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Publisher’s column: Mostly civil discourse in Missouri Heights

A view of Mount Sopris from the Missouri Heights neighborhood where a proposed camp for autistic children is being met with opposition from some area residents. Bryce Jacobson / Post Independent

As I headed to Missouri Heights to visit with and listen to readers that have called, emailed and stopped by the PI office in recent months, I was excited — anxious, even, to witness citizens participating in civil discourse about their community.

Leaving Colorado Highway 82, I began to pass houses and properties that could be found practically in any community, but as I went farther up the beautiful hillside I was amazed at the beautiful homes, horse barns and land meticulously kept with seemingly every blade of grass manicured. This wasn’t my first time to Missouri Heights but today I was going to witness something special, so my focus was keen.

I exited my car only to the sound of road noise from Highway 82 and a group of folks visiting civilly with each other. Ascendigo had a table for their presentation with material explaining their plans, and I was quickly greeted by a resident that gave me their material against the development, as well.



Ascendigo began their presentation, and opponents often voiced interjections or rebuttals, but it was generally civil and constructive. During and after the presentation local residents explained their concerns about fire, water, noise, traffic and the view that was going to be infringed upon (see the accompanying photo).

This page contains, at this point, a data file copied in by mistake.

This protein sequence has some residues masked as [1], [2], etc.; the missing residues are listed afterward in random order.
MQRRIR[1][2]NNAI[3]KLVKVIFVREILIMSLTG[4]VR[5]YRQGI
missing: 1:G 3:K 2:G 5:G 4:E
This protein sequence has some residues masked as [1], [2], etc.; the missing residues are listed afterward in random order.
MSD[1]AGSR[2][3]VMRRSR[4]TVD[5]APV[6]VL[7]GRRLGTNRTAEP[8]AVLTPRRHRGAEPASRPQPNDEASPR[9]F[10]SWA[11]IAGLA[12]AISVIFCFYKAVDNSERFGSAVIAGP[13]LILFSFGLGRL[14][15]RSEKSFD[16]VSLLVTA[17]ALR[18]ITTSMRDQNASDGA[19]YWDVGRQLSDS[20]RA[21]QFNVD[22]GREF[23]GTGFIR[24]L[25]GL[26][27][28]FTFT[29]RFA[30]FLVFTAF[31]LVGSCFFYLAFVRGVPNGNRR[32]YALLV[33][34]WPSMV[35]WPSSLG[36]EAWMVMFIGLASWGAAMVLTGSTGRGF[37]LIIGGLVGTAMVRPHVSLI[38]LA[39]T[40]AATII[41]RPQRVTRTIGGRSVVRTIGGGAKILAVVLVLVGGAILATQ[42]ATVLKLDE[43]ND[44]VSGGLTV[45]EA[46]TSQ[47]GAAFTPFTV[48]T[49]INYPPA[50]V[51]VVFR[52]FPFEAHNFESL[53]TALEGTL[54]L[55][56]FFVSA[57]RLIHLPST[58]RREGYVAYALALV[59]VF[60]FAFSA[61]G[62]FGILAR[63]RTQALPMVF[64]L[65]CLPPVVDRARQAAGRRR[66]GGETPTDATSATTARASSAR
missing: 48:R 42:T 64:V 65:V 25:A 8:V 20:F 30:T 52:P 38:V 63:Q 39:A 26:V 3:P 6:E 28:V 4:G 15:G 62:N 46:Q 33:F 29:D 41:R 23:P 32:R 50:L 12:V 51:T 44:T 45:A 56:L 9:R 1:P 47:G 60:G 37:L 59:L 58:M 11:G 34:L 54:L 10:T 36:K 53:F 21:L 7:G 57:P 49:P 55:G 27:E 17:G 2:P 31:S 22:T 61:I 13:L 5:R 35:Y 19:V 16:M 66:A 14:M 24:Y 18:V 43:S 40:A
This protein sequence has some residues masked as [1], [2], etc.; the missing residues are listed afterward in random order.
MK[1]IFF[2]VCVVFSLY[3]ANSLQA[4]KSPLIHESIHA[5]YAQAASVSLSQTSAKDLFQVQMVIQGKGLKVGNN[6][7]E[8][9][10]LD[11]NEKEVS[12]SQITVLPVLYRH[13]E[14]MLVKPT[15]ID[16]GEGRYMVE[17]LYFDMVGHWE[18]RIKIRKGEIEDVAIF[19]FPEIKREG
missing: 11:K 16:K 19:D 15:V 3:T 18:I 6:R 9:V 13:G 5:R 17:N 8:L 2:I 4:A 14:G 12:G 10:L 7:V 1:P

Ascendigo has attempted to solve some of those concerns — at least all that they have control over. The residents’ concerns are valid and worth being discussed and possibly mitigated. What I’d like to see is for both sides to present their opinions to the officials we elected in this representative government and allow them to make a decision that is good for all of Garfield County, even though they are mostly hearing from Missouri Heights residents. I look forward to their decision.



What I don’t want to see is what is about to follow. As I walked back down from the highest point on the property in question, I was told by one property owner that Ascendigo’s proposed use of their property is not educational — it is medical. I quote here, “Mr. Jacobson, we all know it takes these kids three years to learn how to tie their shoes.”

I ended the conversation and walked back to my car, with a bit of sadness in my heart.

Bryce Jacobson is publisher of the Glenwood Springs Post Independent and Rifle Citizen Telegram. He can be reached at bjacobson@postindependent.com or at 970-384-9133.


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